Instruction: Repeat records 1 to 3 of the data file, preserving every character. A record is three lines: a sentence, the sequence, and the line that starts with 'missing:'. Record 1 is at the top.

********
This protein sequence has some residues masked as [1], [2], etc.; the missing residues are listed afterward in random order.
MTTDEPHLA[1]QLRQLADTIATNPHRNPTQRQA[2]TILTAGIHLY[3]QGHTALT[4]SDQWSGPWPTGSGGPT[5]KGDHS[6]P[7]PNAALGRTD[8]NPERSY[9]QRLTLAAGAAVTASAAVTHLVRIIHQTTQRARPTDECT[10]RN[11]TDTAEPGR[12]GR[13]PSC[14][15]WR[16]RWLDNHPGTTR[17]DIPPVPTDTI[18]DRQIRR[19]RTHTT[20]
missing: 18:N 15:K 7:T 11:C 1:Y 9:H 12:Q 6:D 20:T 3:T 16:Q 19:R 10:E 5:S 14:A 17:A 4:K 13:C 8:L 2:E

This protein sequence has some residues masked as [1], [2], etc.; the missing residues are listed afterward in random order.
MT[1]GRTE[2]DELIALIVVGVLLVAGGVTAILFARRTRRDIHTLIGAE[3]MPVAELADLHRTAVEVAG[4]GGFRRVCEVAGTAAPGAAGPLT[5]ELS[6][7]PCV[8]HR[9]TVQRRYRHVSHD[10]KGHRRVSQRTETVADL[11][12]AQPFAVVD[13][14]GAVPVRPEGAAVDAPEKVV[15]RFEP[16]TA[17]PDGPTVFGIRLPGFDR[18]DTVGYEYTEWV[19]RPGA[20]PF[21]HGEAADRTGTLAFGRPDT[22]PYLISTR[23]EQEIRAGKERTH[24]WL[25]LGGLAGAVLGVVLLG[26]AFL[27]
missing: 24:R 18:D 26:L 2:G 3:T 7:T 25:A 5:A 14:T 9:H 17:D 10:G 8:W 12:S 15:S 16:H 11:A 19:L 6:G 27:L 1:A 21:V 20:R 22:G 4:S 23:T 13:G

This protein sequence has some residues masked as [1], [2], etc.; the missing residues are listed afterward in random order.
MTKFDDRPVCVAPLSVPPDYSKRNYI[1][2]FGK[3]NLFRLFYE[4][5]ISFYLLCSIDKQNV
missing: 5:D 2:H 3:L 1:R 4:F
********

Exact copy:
This protein sequence has some residues masked as [1], [2], etc.; the missing residues are listed afterward in random order.
MTTDEPHLA[1]QLRQLADTIATNPHRNPTQRQA[2]TILTAGIHLY[3]QGHTALT[4]SDQWSGPWPTGSGGPT[5]KGDHS[6]P[7]PNAALGRTD[8]NPERSY[9]QRLTLAAGAAVTASAAVTHLVRIIHQTTQRARPTDECT[10]RN[11]TDTAEPGR[12]GR[13]PSC[14][15]WR[16]RWLDNHPGTTR[17]DIPPVPTDTI[18]DRQIRR[19]RTHTT[20]
missing: 18:N 15:K 7:T 11:C 1:Y 9:H 12:Q 6:D 20:T 3:T 16:Q 19:R 10:E 5:S 14:A 17:A 4:K 13:C 8:L 2:E

This protein sequence has some residues masked as [1], [2], etc.; the missing residues are listed afterward in random order.
MT[1]GRTE[2]DELIALIVVGVLLVAGGVTAILFARRTRRDIHTLIGAE[3]MPVAELADLHRTAVEVAG[4]GGFRRVCEVAGTAAPGAAGPLT[5]ELS[6][7]PCV[8]HR[9]TVQRRYRHVSHD[10]KGHRRVSQRTETVADL[11][12]AQPFAVVD[13][14]GAVPVRPEGAAVDAPEKVV[15]RFEP[16]TA[17]PDGPTVFGIRLPGFDR[18]DTVGYEYTEWV[19]RPGA[20]PF[21]HGEAADRTGTLAFGRPDT[22]PYLISTR[23]EQEIRAGKERTH[24]WL[25]LGGLAGAVLGVVLLG[26]AFL[27]
missing: 24:R 18:D 26:L 2:G 3:T 7:T 25:A 5:A 14:T 9:H 17:D 10:G 8:W 12:S 15:S 16:H 11:A 19:L 6:G 27:L 1:A 21:V 20:R 22:G 4:S 23:T 13:G

This protein sequence has some residues masked as [1], [2], etc.; the missing residues are listed afterward in random order.
MTKFDDRPVCVAPLSVPPDYSKRNYI[1][2]FGK[3]NLFRLFYE[4][5]ISFYLLCSIDKQNV
missing: 5:D 2:H 3:L 1:R 4:F